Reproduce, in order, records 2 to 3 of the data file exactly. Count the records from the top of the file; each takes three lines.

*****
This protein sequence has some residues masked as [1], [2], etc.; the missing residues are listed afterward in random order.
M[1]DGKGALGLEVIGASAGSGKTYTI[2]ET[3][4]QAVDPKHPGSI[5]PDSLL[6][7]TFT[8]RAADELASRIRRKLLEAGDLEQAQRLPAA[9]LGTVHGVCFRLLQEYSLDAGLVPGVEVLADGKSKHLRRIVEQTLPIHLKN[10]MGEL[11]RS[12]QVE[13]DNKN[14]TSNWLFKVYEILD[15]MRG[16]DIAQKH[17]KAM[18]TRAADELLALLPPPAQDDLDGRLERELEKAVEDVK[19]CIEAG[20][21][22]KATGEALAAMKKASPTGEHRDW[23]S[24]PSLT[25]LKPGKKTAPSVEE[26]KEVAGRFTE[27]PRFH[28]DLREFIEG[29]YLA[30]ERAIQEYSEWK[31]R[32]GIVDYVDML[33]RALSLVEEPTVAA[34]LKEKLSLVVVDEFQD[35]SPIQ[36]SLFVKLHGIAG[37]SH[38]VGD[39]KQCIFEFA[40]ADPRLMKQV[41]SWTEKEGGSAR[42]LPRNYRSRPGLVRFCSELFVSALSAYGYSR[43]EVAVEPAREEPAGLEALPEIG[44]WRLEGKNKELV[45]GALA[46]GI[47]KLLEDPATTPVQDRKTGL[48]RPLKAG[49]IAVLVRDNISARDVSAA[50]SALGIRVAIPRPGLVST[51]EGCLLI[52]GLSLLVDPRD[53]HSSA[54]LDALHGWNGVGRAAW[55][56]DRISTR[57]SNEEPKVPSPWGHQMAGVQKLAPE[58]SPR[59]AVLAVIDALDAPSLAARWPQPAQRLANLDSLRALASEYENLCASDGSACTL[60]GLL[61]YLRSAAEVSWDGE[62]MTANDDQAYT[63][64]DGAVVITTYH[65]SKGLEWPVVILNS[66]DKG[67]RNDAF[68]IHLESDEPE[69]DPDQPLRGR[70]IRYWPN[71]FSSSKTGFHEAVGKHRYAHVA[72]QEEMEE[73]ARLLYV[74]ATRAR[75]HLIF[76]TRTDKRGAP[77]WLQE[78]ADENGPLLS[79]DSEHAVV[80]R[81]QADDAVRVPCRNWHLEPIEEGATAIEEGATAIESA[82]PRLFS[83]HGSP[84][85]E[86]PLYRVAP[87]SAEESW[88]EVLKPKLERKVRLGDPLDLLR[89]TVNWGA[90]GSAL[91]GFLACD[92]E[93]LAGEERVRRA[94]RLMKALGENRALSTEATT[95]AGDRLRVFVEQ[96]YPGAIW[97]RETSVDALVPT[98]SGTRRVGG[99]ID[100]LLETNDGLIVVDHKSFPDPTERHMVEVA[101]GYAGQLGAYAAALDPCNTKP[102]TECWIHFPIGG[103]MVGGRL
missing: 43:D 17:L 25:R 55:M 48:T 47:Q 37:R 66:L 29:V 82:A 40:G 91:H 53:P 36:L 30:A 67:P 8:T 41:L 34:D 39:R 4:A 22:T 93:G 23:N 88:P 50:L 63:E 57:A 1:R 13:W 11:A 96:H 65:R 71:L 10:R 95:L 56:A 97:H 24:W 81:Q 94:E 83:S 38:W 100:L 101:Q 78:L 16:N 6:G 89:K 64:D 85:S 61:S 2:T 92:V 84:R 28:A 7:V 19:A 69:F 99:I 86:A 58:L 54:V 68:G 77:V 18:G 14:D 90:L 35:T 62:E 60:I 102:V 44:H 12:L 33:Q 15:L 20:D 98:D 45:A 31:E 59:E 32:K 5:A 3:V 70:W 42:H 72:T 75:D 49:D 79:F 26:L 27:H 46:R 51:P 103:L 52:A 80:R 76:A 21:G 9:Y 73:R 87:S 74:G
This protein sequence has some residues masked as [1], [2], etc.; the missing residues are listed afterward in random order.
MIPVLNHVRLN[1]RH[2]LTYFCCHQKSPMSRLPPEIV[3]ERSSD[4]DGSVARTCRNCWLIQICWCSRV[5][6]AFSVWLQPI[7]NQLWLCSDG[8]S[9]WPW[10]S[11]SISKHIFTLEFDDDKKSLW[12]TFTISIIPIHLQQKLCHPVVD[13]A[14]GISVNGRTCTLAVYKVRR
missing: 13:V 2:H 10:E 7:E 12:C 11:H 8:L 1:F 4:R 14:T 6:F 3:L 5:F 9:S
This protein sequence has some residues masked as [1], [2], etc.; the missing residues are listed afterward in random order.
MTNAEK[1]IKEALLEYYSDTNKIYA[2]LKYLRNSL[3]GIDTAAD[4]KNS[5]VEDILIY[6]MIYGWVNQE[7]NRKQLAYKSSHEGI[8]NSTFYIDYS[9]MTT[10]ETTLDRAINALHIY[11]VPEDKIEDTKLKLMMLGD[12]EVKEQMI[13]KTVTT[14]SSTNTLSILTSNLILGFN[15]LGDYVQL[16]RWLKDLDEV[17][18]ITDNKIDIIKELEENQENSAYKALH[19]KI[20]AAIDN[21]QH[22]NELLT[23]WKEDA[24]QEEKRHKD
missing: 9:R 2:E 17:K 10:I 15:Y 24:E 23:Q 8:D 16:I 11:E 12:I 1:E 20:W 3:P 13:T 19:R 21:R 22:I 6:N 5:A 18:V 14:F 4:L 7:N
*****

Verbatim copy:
This protein sequence has some residues masked as [1], [2], etc.; the missing residues are listed afterward in random order.
MIPVLNHVRLN[1]RH[2]LTYFCCHQKSPMSRLPPEIV[3]ERSSD[4]DGSVARTCRNCWLIQICWCSRV[5][6]AFSVWLQPI[7]NQLWLCSDG[8]S[9]WPW[10]S[11]SISKHIFTLEFDDDKKSLW[12]TFTISIIPIHLQQKLCHPVVD[13]A[14]GISVNGRTCTLAVYKVRR
missing: 13:V 2:H 10:E 7:E 12:C 11:H 8:L 1:F 4:R 14:T 6:F 3:L 5:F 9:S
This protein sequence has some residues masked as [1], [2], etc.; the missing residues are listed afterward in random order.
MTNAEK[1]IKEALLEYYSDTNKIYA[2]LKYLRNSL[3]GIDTAAD[4]KNS[5]VEDILIY[6]MIYGWVNQE[7]NRKQLAYKSSHEGI[8]NSTFYIDYS[9]MTT[10]ETTLDRAINALHIY[11]VPEDKIEDTKLKLMMLGD[12]EVKEQMI[13]KTVTT[14]SSTNTLSILTSNLILGFN[15]LGDYVQL[16]RWLKDLDEV[17][18]ITDNKIDIIKELEENQENSAYKALH[19]KI[20]AAIDN[21]QH[22]NELLT[23]WKEDA[24]QEEKRHKD
missing: 9:R 2:E 17:K 10:I 15:Y 24:E 23:Q 8:D 16:I 11:E 12:I 1:E 20:W 3:P 13:T 19:R 21:R 22:I 6:N 5:A 18:V 14:F 4:L 7:N